Luca Maggio January 14, 2012
NOTE: The text presented here is included in the book Tessere – Words of Glass and Stone (2011, Angelo Longo, Publisher, Grafical Ltd., Printer) and is a partial rewrite of an article regarding Nitollo’s Fiat which also appeared in Luca’s blog on August 26, 2010.
- Website for Felice Nittolo here.
- Tessere: Words of Glass and Stone available through Tabularasa here
- PDF of Nittolo’s paper A-Ritmismo (A-Rhythmism) from 1984 including English translation here
- Luca Maggio’s blog here
This summer, the West Coast is hot, hot, hot with fine art mosaic exhibits. No sooner does “Cutting Edges” in Oregon close than “Tesserae: The Art of Mosaics” opens in Long Beach at the 2nd City Council Art Gallery + Performance Center (2CC). The exhibit runs from June 27th through August 5th.
This is the first-ever juried all-mosaic exhibition in the Los Angeles area. 122 entries were received, 51 of which were selected for the exhibition. We’ve seen the list of artists represented, and it includes some of the finest from across the US.
An Artist Reception, open to the public is slated for this Saturday, July 11th from 7 – 9 p.m.
Juror Lillian Sizemore (http://www.sfmosaic.com/) tells us that this show has been in the making for over a year. The effort was spear-headed by two Long Beach mosaic artists, Luz Mack-Durini (http://www.l-durini.com/) and Dawn Mendelson (http://www.daybreakmosaics.com/).
Right: “Gelato” Carl and Sandra Bryant.
The grouping above is an example of what juror Sizemore saw as strong “themes” that emerged as she put together the exhibit. “I pushed the images together – POW!! It really spoke to me about the concept of dispersal and ephemera — How time flees in a split second (desire dashed – ice cream cone hits hot pavement!) over centuries or moment by moment. Each of these artists is dealing with this concept in innovative and personal ways.”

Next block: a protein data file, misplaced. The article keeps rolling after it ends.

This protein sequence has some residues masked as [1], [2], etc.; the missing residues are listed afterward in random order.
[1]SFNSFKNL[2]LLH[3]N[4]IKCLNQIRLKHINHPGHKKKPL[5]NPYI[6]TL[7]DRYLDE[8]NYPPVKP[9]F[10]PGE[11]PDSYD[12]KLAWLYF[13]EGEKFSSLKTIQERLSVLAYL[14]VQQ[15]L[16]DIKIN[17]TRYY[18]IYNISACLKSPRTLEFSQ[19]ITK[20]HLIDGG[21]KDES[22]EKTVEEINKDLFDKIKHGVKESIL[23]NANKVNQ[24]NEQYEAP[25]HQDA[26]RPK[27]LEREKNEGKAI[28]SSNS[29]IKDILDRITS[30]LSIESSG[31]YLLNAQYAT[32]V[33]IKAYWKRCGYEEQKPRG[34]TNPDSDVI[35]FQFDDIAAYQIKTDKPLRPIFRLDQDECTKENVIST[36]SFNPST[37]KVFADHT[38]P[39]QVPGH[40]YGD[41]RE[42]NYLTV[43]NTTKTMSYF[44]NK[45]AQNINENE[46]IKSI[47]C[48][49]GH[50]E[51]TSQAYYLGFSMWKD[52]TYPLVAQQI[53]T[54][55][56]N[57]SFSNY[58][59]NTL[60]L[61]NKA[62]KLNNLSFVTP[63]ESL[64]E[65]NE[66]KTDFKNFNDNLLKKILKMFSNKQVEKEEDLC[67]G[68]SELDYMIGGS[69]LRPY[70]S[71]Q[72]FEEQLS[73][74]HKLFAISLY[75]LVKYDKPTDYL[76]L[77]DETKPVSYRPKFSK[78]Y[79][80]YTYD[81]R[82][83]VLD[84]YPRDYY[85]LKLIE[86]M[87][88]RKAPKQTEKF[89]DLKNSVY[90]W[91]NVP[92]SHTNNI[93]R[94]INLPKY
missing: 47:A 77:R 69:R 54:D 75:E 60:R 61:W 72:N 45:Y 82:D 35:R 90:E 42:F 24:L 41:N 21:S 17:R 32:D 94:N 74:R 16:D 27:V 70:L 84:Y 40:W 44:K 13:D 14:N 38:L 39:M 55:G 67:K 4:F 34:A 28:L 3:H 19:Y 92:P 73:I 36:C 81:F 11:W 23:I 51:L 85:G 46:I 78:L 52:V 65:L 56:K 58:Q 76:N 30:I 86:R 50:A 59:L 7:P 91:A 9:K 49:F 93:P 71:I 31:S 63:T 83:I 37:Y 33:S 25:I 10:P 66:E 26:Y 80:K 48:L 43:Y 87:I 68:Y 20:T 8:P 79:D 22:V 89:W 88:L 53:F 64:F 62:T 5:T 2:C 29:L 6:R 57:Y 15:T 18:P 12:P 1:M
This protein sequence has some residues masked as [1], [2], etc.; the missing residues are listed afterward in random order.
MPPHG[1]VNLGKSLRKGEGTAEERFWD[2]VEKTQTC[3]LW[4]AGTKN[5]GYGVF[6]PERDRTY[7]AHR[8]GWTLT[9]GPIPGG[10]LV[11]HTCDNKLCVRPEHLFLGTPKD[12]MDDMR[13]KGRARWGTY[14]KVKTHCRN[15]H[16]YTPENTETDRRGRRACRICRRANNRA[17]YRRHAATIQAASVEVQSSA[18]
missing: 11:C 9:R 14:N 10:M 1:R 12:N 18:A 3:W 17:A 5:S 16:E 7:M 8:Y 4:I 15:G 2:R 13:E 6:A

But wait! There’s more! (I’ve always wanted to type that.) Just as in Lake Oswego, organizers have created a holistic mosaic experience. Beyond the exhibit, there are workshops that offer great opportunities for gallery-goers to experience making mosaics for themselves.
“Working on a mosaic is at once painstaking and joyful”, says Sizemore. We couldn’t agree more. Here is the workshop schedule. More information can be found through the links below. If you’re interested, hurry. There are deadlines looming.
- July 11/12 and 18/19 “Mosaics from the Mind’s Eye: Mandalas” Instructor: Lillian Sizemore
- July 14 and 21 “Pique Assiette Mosaic” Instructor: Dawn Mendelson
- July 26 and August 2 “Community Mural for 2CC Garden” Bi-lingual English and Spanish workshop facilitated by Dawn Mendelson, Luz Mack-Durini and Lillian Sizemore.
The artist’s statement: “Through the making of this mandala, my perception was changed. Life is like a Ferris wheel – I go up and I come down. I am given the chance to see the world from many points of view.” Materials: Porcelain, millefiori, found rods, stained glass, glass rods, glass marbles, glass beads, found heart stone.”
Logistics and links:
2nd City Council Art Gallery + Performance Space is located at:
435 Alamitos Avenue, Long Beach, CA
Hours: Wednesday – Sunday Noon to 5 p.m.
Cheryl Bennett, Director
For information on workshop dates, costs, and deadlines, click here
Enjoy — Nancie